Recruitment: Have online recommendations killed the need for references?

Beef Central, 05/09/2013


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THERE is still a need for phone call references when people apply for new jobs in the ag sector, with the likes of social media, Linked-in and other online reference tools not always a great alternative.

That’s the view of global recruiting firm, Hays, which suggests that it is the opinions of the people who an employee reported-to directly that are of the most interest to potential managers.

Hays Australia and New Zealand managing director, Nick Deligiannis, says online recommendations are great for showing the skills a candidate is best known for, but they are no substitute for the role references play.

“Referees that recruiters and employers value the most are those people that an applicant reported to directly,” he said. “These people can speak about how the employee used their skills and experience to add value to their organisation.”

Former managers could also provide insight into an applicant’s personal attributes such as reliability, ability to build and leverage relationships, and whether they collaborate well with other team-members, Mr Deligiannis said.

He suggested it was a good idea to keep track of where your referees are, as they, too, may have moved-on from the organisation where you both once worked.

“If you leave finding people you worked for until the moment you are being asked for their contact details, it may cause unnecessary stress as you try to track them down,” he said.

Job seekers also needed to bear referee etiquette in mind, Mr Deligiannis said, especially if it had been some time since they last went in search of a new position.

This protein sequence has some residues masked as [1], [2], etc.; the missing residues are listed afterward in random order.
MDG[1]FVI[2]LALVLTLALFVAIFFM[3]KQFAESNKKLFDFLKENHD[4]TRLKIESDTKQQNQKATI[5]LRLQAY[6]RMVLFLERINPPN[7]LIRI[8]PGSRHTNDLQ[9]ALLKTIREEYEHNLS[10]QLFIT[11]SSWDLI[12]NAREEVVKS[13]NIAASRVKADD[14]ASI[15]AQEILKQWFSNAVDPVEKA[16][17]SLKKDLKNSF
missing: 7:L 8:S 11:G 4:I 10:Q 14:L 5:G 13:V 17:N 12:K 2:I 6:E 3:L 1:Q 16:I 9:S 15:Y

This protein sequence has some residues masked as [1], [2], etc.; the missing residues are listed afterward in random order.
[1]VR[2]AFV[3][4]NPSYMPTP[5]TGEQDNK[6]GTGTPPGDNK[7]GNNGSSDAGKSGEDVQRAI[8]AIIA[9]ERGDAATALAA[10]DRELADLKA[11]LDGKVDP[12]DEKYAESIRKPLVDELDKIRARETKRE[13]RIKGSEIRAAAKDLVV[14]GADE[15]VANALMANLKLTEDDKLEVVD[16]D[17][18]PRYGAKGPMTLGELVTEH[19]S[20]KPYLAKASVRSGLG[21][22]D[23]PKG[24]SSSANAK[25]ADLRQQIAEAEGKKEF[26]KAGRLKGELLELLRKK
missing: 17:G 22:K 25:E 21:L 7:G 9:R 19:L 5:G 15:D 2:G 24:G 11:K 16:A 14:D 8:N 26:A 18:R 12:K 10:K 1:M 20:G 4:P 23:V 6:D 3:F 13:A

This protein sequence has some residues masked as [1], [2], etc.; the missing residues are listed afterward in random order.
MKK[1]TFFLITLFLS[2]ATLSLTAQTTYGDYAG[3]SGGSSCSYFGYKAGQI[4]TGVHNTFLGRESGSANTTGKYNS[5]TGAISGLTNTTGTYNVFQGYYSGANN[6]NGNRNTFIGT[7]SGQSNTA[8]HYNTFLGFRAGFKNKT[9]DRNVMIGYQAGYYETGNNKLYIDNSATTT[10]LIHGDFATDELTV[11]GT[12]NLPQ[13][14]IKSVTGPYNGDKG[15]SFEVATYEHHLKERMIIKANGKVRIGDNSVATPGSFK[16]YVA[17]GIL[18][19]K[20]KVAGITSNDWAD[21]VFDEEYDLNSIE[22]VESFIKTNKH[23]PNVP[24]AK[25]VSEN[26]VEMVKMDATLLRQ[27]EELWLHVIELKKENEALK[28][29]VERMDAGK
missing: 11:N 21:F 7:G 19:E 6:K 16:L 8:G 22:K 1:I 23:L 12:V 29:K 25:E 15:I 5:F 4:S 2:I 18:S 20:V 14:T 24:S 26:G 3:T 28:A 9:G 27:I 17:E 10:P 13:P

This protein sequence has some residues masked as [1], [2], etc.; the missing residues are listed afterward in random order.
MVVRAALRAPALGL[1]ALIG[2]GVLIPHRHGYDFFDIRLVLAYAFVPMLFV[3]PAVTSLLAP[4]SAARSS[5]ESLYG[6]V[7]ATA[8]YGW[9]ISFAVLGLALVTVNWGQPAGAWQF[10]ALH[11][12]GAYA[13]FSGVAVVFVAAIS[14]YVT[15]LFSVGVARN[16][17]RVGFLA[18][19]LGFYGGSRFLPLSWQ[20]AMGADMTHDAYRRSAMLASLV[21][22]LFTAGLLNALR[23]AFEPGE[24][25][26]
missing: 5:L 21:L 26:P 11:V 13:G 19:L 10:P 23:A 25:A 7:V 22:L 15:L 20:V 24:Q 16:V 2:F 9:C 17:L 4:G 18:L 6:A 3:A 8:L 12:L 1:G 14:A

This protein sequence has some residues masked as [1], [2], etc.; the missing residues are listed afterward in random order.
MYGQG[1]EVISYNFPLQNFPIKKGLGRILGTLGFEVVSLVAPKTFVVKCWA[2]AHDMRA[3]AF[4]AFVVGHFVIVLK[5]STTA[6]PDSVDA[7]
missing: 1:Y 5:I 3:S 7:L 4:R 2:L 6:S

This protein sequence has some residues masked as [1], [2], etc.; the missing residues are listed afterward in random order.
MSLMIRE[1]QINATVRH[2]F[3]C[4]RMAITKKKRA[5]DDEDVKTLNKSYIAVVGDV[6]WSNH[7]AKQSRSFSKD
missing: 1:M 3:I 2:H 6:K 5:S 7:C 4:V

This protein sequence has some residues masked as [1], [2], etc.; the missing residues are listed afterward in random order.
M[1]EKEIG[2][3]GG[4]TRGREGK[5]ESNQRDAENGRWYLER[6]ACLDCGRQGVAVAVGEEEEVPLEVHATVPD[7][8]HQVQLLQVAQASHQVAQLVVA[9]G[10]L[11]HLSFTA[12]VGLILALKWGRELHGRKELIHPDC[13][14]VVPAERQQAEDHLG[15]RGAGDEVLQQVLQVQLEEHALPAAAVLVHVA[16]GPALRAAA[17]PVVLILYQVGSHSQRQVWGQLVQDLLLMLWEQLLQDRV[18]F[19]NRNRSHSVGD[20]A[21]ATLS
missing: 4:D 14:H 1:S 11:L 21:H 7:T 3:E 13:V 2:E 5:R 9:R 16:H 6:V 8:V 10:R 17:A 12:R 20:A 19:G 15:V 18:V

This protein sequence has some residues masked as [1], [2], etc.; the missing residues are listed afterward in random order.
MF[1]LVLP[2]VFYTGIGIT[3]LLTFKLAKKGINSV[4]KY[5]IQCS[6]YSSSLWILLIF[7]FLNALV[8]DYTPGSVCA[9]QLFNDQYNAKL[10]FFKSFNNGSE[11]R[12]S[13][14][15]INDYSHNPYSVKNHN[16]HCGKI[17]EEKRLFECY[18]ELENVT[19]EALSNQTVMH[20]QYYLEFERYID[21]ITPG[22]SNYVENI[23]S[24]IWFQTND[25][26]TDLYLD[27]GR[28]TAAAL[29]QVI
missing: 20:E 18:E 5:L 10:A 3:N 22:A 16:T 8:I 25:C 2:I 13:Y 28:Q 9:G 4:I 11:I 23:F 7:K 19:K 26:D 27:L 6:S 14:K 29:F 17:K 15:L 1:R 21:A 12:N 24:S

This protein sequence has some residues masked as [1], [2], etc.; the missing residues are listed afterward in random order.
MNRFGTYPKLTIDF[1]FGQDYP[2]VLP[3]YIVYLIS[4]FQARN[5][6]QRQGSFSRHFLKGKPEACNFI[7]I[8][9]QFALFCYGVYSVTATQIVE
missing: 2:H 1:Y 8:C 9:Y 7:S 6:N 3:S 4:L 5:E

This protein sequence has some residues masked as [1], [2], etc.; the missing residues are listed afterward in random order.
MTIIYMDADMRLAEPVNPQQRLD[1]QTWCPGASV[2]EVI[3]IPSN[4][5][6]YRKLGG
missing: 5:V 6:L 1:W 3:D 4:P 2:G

“It’s important to contact your referees to ask if they are still happy to speak on your behalf before including them on your resume, or providing their details to anyone," he suggested.

It is also a good idea to make referees aware when you have been shortlisted for a job – giving them a heads-up that they may be contacted will put the candidate in better stead.

Offering the name of the specific person likely to get in touch is ideal, but failing this, just an indication of the recruitment firm or company is acceptable.

“It’s also helpful to provide your referee with a bit of detail about the job and the key skills, qualifications and attributes the employer is seeking,” Mr Deligiannis said. “You might also outline some of the examples of your work and achievements that you will be relaying in the job interview from the period of time when you reported to your referee.

 “You don’t want to tell your referees what to say, but because much time may have passed since you both worked together, jogging their memory about genuine achievements could be helpful to them as well as you.”

AWX director Cameron Dart said providing an insight into what the job would entail can also be a bonus, as this will help focus the referee's attention when they are giving information on your core skills.




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